Thursday, May 11, 2017

Boeing Should Soon Resume 737 Max Jetliner Test Flights, Start Deliveries: A limited number of the Leap-1B engines are affected by a manufacturing quality problem

The Wall Street Journal

By Robert Wall
Updated May 11, 2017 8:34 a.m. ET

Boeing Co. should be able to resume test flying its new 737 Max jetliner soon and deliver the first of the planes this month after a flaw in some of its engines forced the plane maker to halt flights, a key engine supplier said Thursday,

A limited number of the Leap-1B engines powering the Boeing plane are affected by a manufacturing quality problem, said Olivier Andriès, head of Safran Aircraft Engines. The French company makes the engines in the CFM International joint venture with General Electric Co.

Boeing Wednesday said it temporarily idled its fleet of 737 Max planes days before it planned to dispatch the first of the single-aisle jets to Malaysia for use by a unit of Indonesia’s Lion Air, the launch operator. It said the first plane is still due to be handed over this month, the Chicago-based plane maker said.

“This is not a design problem,” Mr. Andriès said in an interview. The Leap engines the joint venture makes for planes made by Airbus SE and China’s plane maker Comac aren’t affected, he said.

Mr. Andriès said one supplier he wouldn’t identify had delivered suspect parts in the turbine, the key part of an aircraft engine. Those engines will be partly disassembled with parts shipped back to France for inspection. Getting all engines checked and fixed should be completed in “a few weeks,” he said.

Safran has asked other parts suppliers to ramp up production of the component to avoid a delivery shortfall this year. CFM plans to deliver 450 to 500 engines Leap engines this year. Mr. Andriès said the company was currently focused on fixing the issue and hasn’t determined its financial impact.

The last minute engine issue is a black eye for Boeing on a development program that appeared to be progressing smoothly and was running ahead of schedule, a rarity for recent aircraft development projects at the U.S. plane maker, the world’s No. 1, its European rival and others.

Airbus and Boeing have recently bet on a series of upgraded planes sporting new engines, rather than all-new designs, to minimize risk. But those more modest developments have also suffered setbacks. Airbus has struggled getting A320neo single-aisle planes, its rival to Boeing’s 737 Max, out the door amid issues with an engine supplier by Pratt & Whitney, a unit of United Technologies Corp. An Airbus widebody upgrade also is running behind schedule because of issues with engine made by Britain’s Rolls-Royce Holdings PLC.

Original article can be found here:

Boeing Halts Flights of New 737 Max Jet:  Aerospace company cites engine problems for the temporary suspension, but still plans to deliver the first plane to a customer this month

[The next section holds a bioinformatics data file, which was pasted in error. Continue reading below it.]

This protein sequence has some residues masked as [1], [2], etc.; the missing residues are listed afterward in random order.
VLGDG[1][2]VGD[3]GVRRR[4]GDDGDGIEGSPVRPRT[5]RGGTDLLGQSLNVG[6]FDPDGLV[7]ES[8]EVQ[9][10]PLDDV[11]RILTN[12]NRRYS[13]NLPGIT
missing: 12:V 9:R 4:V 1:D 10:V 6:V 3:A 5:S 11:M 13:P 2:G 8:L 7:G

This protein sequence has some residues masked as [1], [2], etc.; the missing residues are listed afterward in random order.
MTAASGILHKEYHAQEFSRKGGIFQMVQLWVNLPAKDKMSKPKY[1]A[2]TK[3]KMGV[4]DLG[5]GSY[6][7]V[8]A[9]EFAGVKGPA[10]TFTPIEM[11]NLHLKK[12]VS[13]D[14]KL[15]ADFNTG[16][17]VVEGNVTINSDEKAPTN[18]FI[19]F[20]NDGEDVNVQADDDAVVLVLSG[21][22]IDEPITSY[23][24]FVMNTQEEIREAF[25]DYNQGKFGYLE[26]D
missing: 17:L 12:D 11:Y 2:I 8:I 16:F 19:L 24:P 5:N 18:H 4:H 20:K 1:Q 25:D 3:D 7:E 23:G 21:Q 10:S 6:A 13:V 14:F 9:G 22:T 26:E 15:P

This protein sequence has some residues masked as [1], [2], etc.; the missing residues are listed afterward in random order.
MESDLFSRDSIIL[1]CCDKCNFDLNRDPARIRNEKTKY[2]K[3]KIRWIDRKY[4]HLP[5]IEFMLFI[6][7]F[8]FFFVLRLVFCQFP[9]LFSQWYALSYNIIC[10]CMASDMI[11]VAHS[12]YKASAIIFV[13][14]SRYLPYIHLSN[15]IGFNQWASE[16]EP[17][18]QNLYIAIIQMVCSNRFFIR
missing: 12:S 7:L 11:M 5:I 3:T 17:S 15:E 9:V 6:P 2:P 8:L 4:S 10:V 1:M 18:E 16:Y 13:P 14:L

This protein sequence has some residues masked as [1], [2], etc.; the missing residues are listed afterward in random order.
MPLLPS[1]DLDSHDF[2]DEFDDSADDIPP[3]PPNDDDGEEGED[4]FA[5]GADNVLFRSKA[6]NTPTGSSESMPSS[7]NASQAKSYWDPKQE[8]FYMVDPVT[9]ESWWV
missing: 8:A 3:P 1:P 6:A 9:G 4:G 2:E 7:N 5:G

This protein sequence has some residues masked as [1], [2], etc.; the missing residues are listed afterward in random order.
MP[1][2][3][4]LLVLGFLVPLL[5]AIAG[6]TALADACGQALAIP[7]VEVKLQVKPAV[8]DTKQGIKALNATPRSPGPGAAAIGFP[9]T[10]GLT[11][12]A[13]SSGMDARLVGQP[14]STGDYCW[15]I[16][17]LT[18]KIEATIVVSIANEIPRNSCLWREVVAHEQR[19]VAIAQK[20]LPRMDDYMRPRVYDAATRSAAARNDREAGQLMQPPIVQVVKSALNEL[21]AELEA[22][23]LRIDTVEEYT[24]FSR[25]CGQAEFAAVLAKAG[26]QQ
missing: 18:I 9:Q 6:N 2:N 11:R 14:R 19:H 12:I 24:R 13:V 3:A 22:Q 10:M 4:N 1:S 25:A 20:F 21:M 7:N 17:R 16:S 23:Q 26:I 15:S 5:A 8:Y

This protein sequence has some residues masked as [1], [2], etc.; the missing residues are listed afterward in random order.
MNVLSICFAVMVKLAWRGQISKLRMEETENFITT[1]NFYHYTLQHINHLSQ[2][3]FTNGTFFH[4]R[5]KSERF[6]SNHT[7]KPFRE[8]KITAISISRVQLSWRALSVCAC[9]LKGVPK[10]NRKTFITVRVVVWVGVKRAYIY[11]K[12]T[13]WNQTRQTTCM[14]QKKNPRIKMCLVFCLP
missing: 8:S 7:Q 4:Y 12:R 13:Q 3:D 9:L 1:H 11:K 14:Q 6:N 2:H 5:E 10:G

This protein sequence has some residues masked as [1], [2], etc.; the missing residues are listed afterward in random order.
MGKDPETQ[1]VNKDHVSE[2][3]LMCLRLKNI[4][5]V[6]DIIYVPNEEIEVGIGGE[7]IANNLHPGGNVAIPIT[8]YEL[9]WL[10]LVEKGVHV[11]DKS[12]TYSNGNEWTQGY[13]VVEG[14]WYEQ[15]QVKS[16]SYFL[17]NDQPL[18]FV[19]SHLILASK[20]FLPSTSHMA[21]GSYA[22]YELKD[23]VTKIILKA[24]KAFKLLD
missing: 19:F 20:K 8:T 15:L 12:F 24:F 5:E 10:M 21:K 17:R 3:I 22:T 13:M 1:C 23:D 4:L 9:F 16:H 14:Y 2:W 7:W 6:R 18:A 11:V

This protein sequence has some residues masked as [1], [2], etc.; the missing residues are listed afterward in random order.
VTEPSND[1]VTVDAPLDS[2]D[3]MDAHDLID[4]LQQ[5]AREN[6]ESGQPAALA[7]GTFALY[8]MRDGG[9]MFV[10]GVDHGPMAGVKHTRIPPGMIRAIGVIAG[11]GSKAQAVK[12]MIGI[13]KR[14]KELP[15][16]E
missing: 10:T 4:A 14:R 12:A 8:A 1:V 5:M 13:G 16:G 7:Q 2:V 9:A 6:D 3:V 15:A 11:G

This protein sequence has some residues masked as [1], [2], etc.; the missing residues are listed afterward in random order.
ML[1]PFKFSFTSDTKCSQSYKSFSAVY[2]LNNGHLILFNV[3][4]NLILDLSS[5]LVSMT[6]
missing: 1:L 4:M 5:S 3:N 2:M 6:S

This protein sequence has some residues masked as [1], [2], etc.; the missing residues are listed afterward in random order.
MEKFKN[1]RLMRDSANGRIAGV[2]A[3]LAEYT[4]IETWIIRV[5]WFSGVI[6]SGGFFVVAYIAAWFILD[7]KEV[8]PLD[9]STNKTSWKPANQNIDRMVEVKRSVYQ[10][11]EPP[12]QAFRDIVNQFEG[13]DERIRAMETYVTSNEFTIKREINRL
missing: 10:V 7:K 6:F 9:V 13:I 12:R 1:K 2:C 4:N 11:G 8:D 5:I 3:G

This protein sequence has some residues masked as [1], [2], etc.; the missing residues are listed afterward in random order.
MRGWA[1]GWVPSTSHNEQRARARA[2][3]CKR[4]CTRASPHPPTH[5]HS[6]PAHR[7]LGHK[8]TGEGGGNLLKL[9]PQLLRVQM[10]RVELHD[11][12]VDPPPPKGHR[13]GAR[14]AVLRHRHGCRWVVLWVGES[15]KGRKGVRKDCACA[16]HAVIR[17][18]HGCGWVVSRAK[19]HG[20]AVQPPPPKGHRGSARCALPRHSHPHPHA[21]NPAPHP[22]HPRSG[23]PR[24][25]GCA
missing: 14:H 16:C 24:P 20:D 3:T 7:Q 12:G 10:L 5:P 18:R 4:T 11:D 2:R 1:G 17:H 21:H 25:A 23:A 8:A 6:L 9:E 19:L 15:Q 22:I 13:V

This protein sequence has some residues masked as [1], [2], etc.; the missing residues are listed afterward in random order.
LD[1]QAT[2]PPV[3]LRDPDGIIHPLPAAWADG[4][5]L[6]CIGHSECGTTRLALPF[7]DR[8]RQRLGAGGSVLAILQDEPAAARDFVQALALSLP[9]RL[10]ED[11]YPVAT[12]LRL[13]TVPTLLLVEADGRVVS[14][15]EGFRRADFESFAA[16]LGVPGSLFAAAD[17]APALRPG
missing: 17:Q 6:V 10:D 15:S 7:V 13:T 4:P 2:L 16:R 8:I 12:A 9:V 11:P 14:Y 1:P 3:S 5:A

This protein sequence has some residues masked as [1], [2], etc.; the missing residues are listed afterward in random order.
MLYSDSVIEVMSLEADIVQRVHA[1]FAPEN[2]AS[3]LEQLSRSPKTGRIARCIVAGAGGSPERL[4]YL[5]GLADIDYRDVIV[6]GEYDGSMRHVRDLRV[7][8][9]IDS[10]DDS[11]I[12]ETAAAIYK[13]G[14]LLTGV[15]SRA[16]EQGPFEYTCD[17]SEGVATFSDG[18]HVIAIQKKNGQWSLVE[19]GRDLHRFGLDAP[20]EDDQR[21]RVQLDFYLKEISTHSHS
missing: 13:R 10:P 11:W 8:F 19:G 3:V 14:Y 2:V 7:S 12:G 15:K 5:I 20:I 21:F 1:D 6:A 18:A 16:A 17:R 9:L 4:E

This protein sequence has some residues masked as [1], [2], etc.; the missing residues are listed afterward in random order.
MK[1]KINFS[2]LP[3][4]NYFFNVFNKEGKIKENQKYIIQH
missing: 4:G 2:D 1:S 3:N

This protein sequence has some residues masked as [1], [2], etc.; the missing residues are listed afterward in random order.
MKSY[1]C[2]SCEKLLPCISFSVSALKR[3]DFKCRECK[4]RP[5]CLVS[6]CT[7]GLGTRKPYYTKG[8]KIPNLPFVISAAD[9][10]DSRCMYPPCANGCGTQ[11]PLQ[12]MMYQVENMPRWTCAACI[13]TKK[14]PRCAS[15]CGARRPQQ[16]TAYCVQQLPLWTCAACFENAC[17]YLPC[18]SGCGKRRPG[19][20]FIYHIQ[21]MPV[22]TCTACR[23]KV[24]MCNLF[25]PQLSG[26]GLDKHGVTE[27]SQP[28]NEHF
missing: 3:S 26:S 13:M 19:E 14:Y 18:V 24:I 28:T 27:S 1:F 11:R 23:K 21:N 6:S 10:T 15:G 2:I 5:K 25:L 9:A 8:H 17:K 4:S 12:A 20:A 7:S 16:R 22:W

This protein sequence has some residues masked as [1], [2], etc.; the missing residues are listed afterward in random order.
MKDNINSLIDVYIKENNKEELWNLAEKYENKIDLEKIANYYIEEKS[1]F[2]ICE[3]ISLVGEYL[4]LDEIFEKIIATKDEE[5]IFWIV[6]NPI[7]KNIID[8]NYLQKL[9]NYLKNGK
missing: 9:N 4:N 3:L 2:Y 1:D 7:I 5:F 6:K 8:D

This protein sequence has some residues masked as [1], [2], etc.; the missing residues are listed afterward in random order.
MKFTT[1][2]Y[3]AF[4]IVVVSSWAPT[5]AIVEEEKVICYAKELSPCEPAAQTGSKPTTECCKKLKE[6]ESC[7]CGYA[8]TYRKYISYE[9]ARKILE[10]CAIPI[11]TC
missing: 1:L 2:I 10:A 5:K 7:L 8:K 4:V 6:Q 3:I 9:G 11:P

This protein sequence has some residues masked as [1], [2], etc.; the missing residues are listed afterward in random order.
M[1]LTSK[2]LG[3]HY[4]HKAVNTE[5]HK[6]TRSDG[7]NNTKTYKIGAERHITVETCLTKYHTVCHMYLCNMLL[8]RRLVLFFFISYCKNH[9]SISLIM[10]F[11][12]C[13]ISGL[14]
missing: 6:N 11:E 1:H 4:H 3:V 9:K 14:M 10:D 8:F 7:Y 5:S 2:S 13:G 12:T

Boeing Co. said Wednesday that it had suspended flight tests of its new 737 Max jetliner because of problems with its engine, though still planned to deliver the first plane to its customer this month.

The company announced a “temporary suspension” of flights, just days before the first of the single-aisle jets was due to be flown to Malaysia. The jets are due to be operated thereby a unit of Indonesia’s Lion Air, the launch operator.

Boeing has secured 3,700 orders for the 737 Max, powered by Leap engines made by the CFM  joint venture between General Electric Co. and Safran SA.

“We will work closely with CFM to understand the precise scope and root cause of the quality issue,” Boeing said in a statement.

Teething problems are common with complex new aircraft programs. Airbus SE has also encountered problems with initial engines powering its new A320neo jet made by the Pratt & Whitney unit of United Technologies Corp. , forcing the plane maker to reduce output of the jet.

Airbus has deferred some production to next year to ensure sufficient Pratt & Whitney engines are available. Air Lease Corp. , the aircraft lessor, last week said Airbus was also delaying some deliveries of A320neo jets powered by a version of the CFM Leap.

Cai von Rumohr at Cowen & Co. said in a client note that he saw the problem with Boeing’s engine as “an easily fixable sub-tier supplier component issue” rather than a design problem.

Boeing shares fell around 3.5% before recovering somewhat to close down 1.3%. GE shares also lost ground, settling 0.8% lower.

GE and its partner invested heavily ahead of a huge planned ramp in production of the Leap engine powering the 737 Max, wary of the problems suffered by Pratt & Whitney.

Boeing plans to deliver around 75 new 737 Max jets this year to customers, including Southwest Airlines Co. and American Airlines Group Inc. The first plane was due to start flying on May 19 for Malindo Air. Boeing didn’t give a new delivery date.

Norwegian Air Shuttle AS A, which is also expecting to receive jets this month, said it had been informed by Boeing of the issue and given new delivery dates with only a few days delay that wouldn’t affect the launch of some new flights.

Original article can be found here:

1 comment:

  1. It would be interesting to know what the component was and what the issue impacting the component was.